Other than Batman and (to a lesser extent) the new Man of Steel, DC’s movie business is a joke. They’ve failed for over a decade to get a Wonder Woman movie off the ground, and even fired Joss Whedon over “creative differences,” upon which he immediately went to Marvel and made the billion-dollar grossing Avengers movie. Green Lantern was a huge dud. Even The Dark Knight Rises, despite making a lot of money based on hype and good will from the earlier entries, was a slap-dash effort with an awful script and a complete lack of anything actually happening on screen. Man of Steel was perhaps the most divisive comic book movie in years. As many fans hated it as liked it. The news that its sequel will be a Batman crossover seems like an act of desperation rather than a grand plan to unite DC’s properties. There has been no set-up at all for this on either the Batman (whose character will need rebooting after the end of the Dark Knight trilogy) or Superman side of things.

      Meanwhile, for any flaws you may have about them, Marvel has a very clear unified vision for the direction and interaction of all of its properties, almost all of which have been tremendously successful. There’s no question at all that this is the Age of Marvel, and DC is scrambling to play catch-up.

      • JM

        ‘Superman/Batman: Wonder Woman & Nightwing 2’ is becoming more ‘Batman and Robin’ by the hour.

        Thankfully my kids are already too old to be interested in ‘Guardians of the Galaxy.’

        • I’ve been thinking the same thing about Batman vs Superman lately. DC seems to think it can catch up by haphazardly tossing as many characters into this one movie. At this rate I expect a scene with someone in an orange shirt ordering a water at a bar and then winking at the camera.

          • Can you imagine the level of shaky cam when they have not 1 but 4 or more superheroes (and god knows how many villains? This Batman Superman Debacle started with only a middling Superman movie and is rapidly devolving to Epic fail status. How many great characters can you screw up at once? Guess we will find out next year.

      • Opinionhaver

        Oh my God I agreed with almost an entire Josh Z rant. BTW Josh did you get your Eve of Destruction? :p

  5. Freakyguy666

    I would say the vast majority of this site’s visitors come here to find out if a particular disc is worthy of purchase because the reviews are very technical and as objective as could be expected.

    Given the many versions of theatrical blockbusters these days (i.e. 2D, 3D, IMAX, ATMOS 2D, ATMOS 3D, etc.) it would be very helpful if the reviews indicated which version was best/recommended and why. It would certainly help to draw more readers and set apart reviews on this site from plethora of reviews on the net. Currently, I’m not sure this review even indicates which version was reviewed.

    Just a suggestion…

  6. I’m really curious how many folks around here are with Luke and burned out on the MCU. I can understand thinking the market is over-saturated with comic book movies in general, but I’m chomping at the bit for every new Marvel movie. Whenever I find out someone watched and loved Iron Man and The Avengers but never watched Thor or Captain America, I’m just flabbergasted. I have the kind of faith in the Marvel brand that most had for Pixar, at least until recently. Every Phase 3 rumor gets me excited. Even Agents of SHIELD, while disappointing, I think has the potential to have an awesome second season if it proves successful enough.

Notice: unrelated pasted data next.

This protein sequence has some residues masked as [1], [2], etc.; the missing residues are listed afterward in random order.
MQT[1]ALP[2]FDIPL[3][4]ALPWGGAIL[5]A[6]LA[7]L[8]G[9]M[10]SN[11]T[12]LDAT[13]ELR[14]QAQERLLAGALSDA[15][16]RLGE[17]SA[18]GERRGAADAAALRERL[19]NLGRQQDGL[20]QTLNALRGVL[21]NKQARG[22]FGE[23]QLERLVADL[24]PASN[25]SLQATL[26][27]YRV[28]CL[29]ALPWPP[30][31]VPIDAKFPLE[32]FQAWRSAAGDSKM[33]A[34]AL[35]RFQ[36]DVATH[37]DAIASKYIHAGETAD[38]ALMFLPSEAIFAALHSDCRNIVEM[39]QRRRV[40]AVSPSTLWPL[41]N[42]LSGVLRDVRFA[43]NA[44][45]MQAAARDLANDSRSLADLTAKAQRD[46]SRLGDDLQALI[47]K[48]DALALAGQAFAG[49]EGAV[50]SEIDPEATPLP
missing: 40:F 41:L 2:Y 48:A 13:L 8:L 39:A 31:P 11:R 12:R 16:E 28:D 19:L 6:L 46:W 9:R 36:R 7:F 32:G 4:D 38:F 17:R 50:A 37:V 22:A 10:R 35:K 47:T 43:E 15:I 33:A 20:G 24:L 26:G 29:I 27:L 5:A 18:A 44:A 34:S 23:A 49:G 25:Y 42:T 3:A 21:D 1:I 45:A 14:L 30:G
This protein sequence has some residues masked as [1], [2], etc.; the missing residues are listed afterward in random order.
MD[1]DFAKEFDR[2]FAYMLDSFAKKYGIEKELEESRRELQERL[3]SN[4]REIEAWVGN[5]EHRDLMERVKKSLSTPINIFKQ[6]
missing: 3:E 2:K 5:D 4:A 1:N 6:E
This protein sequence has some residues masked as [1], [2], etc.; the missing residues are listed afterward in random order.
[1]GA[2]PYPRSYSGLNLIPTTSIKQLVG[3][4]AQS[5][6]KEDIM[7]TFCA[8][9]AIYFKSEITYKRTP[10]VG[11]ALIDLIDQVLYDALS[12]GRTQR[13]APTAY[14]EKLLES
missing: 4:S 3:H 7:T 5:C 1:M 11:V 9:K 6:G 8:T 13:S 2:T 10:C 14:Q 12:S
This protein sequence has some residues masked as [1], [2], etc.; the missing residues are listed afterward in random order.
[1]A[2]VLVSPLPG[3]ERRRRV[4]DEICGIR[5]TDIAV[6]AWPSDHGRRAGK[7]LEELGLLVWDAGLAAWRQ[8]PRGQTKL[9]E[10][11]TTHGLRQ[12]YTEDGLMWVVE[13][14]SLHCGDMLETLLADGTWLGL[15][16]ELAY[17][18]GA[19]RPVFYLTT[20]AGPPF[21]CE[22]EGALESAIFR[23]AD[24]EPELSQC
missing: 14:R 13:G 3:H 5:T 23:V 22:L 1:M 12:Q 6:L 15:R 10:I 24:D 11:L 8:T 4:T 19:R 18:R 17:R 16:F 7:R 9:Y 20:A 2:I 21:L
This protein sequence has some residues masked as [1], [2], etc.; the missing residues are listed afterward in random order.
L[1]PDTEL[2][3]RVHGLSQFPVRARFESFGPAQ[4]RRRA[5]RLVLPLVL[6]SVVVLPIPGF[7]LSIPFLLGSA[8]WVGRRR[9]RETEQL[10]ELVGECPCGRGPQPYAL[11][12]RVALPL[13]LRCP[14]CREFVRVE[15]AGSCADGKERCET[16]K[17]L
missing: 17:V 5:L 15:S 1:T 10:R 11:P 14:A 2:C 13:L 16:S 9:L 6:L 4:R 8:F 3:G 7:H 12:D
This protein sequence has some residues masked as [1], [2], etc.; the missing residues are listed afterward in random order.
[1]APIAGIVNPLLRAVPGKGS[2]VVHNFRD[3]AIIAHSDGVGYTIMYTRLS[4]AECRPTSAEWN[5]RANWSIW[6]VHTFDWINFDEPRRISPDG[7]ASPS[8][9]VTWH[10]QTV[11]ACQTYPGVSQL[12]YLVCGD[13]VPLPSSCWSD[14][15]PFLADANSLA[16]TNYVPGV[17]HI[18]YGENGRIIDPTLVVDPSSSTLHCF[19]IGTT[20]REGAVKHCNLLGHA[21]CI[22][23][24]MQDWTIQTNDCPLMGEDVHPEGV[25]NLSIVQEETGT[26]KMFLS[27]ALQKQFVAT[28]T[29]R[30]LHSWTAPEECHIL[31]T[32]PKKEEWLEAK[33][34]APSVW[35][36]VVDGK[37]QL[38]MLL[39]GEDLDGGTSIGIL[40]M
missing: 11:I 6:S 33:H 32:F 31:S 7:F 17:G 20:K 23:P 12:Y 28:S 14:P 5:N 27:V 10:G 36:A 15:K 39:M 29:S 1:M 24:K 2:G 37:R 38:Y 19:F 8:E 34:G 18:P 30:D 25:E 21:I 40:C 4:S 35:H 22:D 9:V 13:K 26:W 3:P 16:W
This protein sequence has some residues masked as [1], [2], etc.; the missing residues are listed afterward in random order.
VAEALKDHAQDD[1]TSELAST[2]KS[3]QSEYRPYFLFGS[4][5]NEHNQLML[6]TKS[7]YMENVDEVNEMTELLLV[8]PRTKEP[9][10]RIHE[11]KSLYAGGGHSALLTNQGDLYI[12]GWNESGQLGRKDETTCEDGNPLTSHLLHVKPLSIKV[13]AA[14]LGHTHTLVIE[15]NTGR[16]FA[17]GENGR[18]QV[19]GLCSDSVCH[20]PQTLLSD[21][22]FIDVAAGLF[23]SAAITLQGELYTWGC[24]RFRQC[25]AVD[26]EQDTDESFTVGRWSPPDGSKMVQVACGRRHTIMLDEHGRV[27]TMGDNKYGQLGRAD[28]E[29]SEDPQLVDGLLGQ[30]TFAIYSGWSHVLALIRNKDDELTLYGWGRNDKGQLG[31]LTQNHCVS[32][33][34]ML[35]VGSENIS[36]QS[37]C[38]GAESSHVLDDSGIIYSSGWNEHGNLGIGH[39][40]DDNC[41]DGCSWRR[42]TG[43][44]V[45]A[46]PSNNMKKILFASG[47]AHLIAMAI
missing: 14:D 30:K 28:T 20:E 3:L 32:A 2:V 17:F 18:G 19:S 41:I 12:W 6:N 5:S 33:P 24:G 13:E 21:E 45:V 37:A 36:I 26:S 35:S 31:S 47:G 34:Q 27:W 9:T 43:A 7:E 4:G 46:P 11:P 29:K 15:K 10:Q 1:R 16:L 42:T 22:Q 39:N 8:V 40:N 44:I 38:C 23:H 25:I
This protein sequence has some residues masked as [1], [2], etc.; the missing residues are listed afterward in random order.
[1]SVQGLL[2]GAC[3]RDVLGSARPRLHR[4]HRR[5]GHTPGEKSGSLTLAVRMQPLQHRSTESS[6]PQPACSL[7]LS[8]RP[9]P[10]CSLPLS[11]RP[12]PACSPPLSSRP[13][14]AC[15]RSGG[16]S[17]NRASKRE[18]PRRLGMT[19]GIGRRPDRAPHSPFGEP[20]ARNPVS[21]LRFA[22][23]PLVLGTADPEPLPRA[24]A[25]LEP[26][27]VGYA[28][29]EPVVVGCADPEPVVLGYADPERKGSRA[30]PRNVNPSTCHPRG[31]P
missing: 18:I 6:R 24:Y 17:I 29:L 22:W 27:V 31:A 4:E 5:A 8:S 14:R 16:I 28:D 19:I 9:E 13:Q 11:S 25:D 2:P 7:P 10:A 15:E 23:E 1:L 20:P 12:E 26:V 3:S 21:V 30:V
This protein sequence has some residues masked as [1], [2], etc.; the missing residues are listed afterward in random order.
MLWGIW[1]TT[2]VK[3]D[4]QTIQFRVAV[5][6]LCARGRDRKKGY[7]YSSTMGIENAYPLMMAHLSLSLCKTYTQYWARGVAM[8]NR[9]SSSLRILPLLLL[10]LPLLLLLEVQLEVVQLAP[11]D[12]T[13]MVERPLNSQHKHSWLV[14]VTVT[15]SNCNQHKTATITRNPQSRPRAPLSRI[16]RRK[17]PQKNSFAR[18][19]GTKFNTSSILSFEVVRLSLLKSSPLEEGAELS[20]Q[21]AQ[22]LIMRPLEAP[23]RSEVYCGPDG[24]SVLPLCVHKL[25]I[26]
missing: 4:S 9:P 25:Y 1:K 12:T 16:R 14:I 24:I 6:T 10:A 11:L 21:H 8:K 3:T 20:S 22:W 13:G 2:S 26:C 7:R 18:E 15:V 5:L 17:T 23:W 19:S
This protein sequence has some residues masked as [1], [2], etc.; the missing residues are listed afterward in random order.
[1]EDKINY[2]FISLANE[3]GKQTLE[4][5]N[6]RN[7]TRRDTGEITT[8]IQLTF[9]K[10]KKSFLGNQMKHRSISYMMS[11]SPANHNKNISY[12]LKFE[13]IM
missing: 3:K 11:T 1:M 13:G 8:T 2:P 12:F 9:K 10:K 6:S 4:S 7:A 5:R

• Muttley

      I’ve been waiting for this (the era of the comic book movie)since I was a kid reading comic books in the late 80’s early 90’s (which in restrospect was a pretty bleak time for comic books…but I digress).

      Seeing all of my adolescent literary fanatasies come to life on the big screen has been pretty fulfilling thus far. Kinda makes me feel like a kid again.

      I always go into comic book movies a bit cautiously optimistic. I do think that most of the creative teams that take on these projects do so with a bit of knowledge about the subject matter and its history as well as a respect for its fan-base. So far Marvel has been able to bridge the gap and entertain both the comic book fans and movie fans alike. I look forward to whatever else they decide to throw up on the big screen.

      • Seriously, people complaining about these Marvel Films kinda remind me of kids getting home from school and whining “Ice Cream? Again?!!

        Too much of a good thing is better than not enough of a good thing, or not any of a good thing at all. I consider the fact that we are getting these characters being handled seriously at all to be a blessing. And if the worst you can come up is that they all seem the same, well then turn in your Geek card now, because they are not the same. We will be getting Hulk films and may just finally get the perfect Hulk film. While the first was a better tone the second had more action, though I am glad norton is no longer in the mix.

    • JM

      My in-laws watched/loved Iron Man 1, 3, and The Avengers all for RDJ, with no idea what the MCU is. Which probably explains the box office. You couldn’t get them to watch ‘Thor’ with a Mjölnir hammer. Though I was able to talk them into ‘Gravity.’ I didn’t like T1 or ‘Special America’ either. The only Phase 3 rumor that got me excited was Planet Hulk…

  7. William Henley

    Sadly, I am having to work all weekend and got social engagements at night, so I won’t be able to see this until Thursday or Friday. At least if I go to the 11AM showing I should be the only one in the auditorium, and that can be fun. Most fun I ever had at a theater was when I took my goddaughter to see “Mamma Mia” as we were the only ones in the theater and were able to do a running commentary throughout the movie (and that movie deserved it!)

    Anyways, I haven’t been too thrilled myself with the declining quality of Marvel’s francise, but disagree with when it started. Captain America was the pinnacle, but The Avengers was the start of the decline in my opinion (that movie was AWFUL!) At least Iron Man 3 was fun (if poorly written).

    The early reviews I have heard from friends is that Thor 2 is better than the first one, which gives me hope. I will know in a week. Sadly, this means that I am going to have to stay out of the obligatory “What did you think of Thor 2” post that Josh is sure to post next week.

    It seems that I am always able to catch the smaller movies on opening weekend, but huge movies that are sure to have discussions something always seems to come up and I end up catching the movie a week or two later.